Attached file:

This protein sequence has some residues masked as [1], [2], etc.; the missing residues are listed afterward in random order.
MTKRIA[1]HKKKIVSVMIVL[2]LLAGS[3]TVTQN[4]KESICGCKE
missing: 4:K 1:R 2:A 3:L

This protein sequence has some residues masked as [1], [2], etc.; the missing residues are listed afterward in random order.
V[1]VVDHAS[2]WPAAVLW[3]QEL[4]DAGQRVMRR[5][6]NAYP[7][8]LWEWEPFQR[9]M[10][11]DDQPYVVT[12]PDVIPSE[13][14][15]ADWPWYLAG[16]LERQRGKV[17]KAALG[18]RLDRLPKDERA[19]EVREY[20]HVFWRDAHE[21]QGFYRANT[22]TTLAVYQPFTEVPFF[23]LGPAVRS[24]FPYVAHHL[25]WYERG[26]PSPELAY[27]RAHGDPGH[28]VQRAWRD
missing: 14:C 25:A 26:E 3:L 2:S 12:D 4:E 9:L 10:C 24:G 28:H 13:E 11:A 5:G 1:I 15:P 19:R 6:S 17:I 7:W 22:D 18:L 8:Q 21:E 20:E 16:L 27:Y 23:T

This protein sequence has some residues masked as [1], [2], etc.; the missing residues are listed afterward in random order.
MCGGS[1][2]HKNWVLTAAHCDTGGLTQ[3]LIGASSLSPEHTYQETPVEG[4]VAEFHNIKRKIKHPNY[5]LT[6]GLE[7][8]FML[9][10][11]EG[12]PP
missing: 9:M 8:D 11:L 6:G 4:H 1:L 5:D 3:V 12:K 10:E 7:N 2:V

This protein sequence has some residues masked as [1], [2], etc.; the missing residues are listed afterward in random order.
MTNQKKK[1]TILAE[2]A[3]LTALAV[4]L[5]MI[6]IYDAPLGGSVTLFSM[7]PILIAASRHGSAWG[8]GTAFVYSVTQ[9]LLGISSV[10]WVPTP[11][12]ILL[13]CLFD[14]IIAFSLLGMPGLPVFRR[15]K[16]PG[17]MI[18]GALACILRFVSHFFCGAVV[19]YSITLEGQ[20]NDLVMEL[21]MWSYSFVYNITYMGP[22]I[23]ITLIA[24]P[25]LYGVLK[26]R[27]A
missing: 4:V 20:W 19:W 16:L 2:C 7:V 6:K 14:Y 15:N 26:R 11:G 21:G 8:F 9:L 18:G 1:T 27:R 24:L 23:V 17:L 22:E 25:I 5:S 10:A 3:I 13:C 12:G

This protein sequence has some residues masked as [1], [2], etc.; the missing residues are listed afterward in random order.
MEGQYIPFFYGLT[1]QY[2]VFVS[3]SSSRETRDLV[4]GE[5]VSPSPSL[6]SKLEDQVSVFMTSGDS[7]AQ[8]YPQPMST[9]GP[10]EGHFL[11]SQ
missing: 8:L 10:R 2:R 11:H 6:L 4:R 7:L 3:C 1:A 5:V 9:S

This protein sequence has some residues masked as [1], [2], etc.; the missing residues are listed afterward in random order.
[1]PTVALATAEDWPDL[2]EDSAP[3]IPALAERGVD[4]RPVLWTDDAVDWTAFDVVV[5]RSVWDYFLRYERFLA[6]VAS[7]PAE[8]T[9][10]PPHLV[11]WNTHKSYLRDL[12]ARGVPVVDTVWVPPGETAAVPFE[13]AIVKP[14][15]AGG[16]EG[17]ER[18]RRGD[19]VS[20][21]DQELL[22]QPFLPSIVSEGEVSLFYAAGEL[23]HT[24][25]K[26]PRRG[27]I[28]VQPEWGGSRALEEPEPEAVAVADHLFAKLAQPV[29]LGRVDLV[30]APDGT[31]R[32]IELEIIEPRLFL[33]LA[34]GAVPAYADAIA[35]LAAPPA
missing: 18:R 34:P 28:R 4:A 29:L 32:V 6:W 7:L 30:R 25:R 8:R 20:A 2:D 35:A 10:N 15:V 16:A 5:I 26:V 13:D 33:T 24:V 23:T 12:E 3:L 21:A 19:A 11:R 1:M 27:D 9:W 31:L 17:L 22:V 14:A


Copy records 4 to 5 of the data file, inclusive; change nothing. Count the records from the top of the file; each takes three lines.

This protein sequence has some residues masked as [1], [2], etc.; the missing residues are listed afterward in random order.
MTNQKKK[1]TILAE[2]A[3]LTALAV[4]L[5]MI[6]IYDAPLGGSVTLFSM[7]PILIAASRHGSAWG[8]GTAFVYSVTQ[9]LLGISSV[10]WVPTP[11][12]ILL[13]CLFD[14]IIAFSLLGMPGLPVFRR[15]K[16]PG[17]MI[18]GALACILRFVSHFFCGAVV[19]YSITLEGQ[20]NDLVMEL[21]MWSYSFVYNITYMGP[22]I[23]ITLIA[24]P[25]LYGVLK[26]R[27]A
missing: 4:V 20:W 19:W 16:L 2:C 7:V 6:K 14:Y 15:N 26:R 11:G 21:G 8:F 9:L 18:G 1:T 27:R 24:L 23:V 17:L 22:E 25:I 5:S 10:A 3:I 13:C 12:G

This protein sequence has some residues masked as [1], [2], etc.; the missing residues are listed afterward in random order.
MEGQYIPFFYGLT[1]QY[2]VFVS[3]SSSRETRDLV[4]GE[5]VSPSPSL[6]SKLEDQVSVFMTSGDS[7]AQ[8]YPQPMST[9]GP[10]EGHFL[11]SQ
missing: 8:L 10:R 2:R 11:H 6:L 4:R 7:L 3:C 1:A 5:V 9:S